An introduction of sorts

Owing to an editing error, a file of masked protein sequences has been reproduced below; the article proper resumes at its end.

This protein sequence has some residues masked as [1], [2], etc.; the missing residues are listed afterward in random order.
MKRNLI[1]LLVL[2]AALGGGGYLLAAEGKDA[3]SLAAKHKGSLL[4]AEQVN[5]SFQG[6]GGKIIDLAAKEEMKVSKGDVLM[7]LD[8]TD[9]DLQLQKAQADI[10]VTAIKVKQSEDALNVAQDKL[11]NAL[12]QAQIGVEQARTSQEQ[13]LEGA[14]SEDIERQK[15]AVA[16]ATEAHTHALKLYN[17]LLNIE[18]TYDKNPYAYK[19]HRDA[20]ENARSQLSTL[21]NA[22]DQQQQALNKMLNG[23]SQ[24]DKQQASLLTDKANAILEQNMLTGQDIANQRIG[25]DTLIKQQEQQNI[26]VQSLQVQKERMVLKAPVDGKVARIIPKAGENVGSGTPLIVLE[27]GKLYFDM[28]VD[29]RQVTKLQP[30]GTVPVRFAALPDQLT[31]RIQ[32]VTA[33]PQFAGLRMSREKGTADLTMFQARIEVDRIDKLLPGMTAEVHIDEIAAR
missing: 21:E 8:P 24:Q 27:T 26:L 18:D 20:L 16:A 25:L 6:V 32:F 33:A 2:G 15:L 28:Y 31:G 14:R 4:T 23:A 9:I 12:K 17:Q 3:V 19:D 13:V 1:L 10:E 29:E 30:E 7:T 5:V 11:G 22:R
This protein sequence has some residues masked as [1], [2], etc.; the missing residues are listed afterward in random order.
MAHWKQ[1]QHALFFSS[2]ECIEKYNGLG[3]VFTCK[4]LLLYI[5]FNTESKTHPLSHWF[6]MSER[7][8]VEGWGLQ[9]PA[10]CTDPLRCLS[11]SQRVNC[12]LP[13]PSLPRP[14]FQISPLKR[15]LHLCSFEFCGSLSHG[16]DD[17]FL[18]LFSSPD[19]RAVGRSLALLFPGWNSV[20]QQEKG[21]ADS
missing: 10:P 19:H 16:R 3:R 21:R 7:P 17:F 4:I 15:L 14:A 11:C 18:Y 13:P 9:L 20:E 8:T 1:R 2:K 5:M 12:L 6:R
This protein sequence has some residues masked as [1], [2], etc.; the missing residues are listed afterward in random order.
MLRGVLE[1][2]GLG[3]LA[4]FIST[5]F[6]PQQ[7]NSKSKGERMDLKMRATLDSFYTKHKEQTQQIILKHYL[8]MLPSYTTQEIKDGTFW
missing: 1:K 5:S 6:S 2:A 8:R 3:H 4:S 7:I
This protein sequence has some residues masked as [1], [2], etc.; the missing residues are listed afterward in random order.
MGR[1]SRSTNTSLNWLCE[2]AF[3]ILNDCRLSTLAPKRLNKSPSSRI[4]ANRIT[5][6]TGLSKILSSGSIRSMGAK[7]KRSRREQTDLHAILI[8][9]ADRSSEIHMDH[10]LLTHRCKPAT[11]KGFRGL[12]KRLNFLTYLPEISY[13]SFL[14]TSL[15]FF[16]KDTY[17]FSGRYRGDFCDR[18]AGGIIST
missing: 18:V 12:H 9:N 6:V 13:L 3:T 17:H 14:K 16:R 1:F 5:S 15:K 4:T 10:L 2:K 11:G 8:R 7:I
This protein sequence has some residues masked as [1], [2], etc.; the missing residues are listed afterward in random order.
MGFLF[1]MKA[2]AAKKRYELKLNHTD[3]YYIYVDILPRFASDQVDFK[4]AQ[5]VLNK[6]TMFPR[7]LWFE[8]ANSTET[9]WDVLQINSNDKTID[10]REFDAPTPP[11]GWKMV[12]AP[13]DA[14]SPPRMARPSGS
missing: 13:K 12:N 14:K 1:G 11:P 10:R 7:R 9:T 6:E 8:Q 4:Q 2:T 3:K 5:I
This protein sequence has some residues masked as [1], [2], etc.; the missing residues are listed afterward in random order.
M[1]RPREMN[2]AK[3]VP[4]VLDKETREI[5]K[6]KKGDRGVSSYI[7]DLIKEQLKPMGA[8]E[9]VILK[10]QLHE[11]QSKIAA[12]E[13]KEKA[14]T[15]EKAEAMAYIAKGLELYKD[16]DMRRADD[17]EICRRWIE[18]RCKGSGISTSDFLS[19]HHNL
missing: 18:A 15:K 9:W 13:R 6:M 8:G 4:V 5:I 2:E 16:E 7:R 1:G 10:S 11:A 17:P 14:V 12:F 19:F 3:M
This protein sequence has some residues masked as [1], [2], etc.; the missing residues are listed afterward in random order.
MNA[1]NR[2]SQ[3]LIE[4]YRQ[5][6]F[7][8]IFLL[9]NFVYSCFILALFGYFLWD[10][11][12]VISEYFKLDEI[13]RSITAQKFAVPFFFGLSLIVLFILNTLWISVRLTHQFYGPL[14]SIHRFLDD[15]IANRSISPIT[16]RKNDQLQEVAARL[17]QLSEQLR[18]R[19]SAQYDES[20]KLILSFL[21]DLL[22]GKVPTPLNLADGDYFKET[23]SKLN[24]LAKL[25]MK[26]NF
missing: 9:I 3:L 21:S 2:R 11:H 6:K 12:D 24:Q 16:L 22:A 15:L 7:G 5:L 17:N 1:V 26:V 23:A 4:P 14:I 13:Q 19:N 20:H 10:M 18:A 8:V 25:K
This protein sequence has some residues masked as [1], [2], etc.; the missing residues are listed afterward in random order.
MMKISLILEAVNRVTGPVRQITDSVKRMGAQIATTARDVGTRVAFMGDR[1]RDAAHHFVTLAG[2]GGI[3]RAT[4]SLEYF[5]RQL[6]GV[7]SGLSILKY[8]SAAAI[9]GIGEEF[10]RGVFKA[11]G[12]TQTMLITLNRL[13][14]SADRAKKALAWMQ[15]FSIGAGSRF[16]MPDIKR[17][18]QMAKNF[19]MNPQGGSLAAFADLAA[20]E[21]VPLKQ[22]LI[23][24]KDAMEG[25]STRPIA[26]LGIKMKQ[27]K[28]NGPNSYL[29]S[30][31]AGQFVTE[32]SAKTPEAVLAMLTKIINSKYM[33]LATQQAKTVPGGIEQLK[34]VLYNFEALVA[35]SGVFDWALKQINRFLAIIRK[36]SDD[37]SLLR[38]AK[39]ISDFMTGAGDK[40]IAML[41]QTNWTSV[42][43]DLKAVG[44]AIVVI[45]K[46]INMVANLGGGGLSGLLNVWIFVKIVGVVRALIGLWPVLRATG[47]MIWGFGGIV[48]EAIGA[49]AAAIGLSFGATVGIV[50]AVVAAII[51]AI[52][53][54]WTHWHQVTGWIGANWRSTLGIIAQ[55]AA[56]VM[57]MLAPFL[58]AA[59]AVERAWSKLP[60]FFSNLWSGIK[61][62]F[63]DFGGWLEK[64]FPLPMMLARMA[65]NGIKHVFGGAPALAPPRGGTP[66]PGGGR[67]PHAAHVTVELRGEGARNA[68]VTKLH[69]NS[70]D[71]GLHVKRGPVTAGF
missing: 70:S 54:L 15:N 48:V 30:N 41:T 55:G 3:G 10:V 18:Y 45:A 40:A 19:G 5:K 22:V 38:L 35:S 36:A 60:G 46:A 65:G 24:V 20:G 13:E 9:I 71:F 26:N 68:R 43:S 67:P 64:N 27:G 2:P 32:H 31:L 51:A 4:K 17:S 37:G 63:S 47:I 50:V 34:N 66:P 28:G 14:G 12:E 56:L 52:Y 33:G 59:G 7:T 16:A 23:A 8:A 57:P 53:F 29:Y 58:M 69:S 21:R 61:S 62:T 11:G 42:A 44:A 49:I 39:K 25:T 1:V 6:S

I’m constantly dealing with PTSD, depression, self-injury & dissociation.   This will be a documentation of my journey to integrate the light and the dark in my life…  I have little or no access to one or the other on a given day.  This is how I survived.   I built walls.  Big ones.  And they did their job: mostly it was keeping the dark times at bay, but when I’m lost in the dark they also serve to keep out the light.  While that disconnect has served me well in the past, it’s working to my detriment now.  I lose sight of the happy times and the progress i have made any time my depression looms or my PTSD rears its ugly head.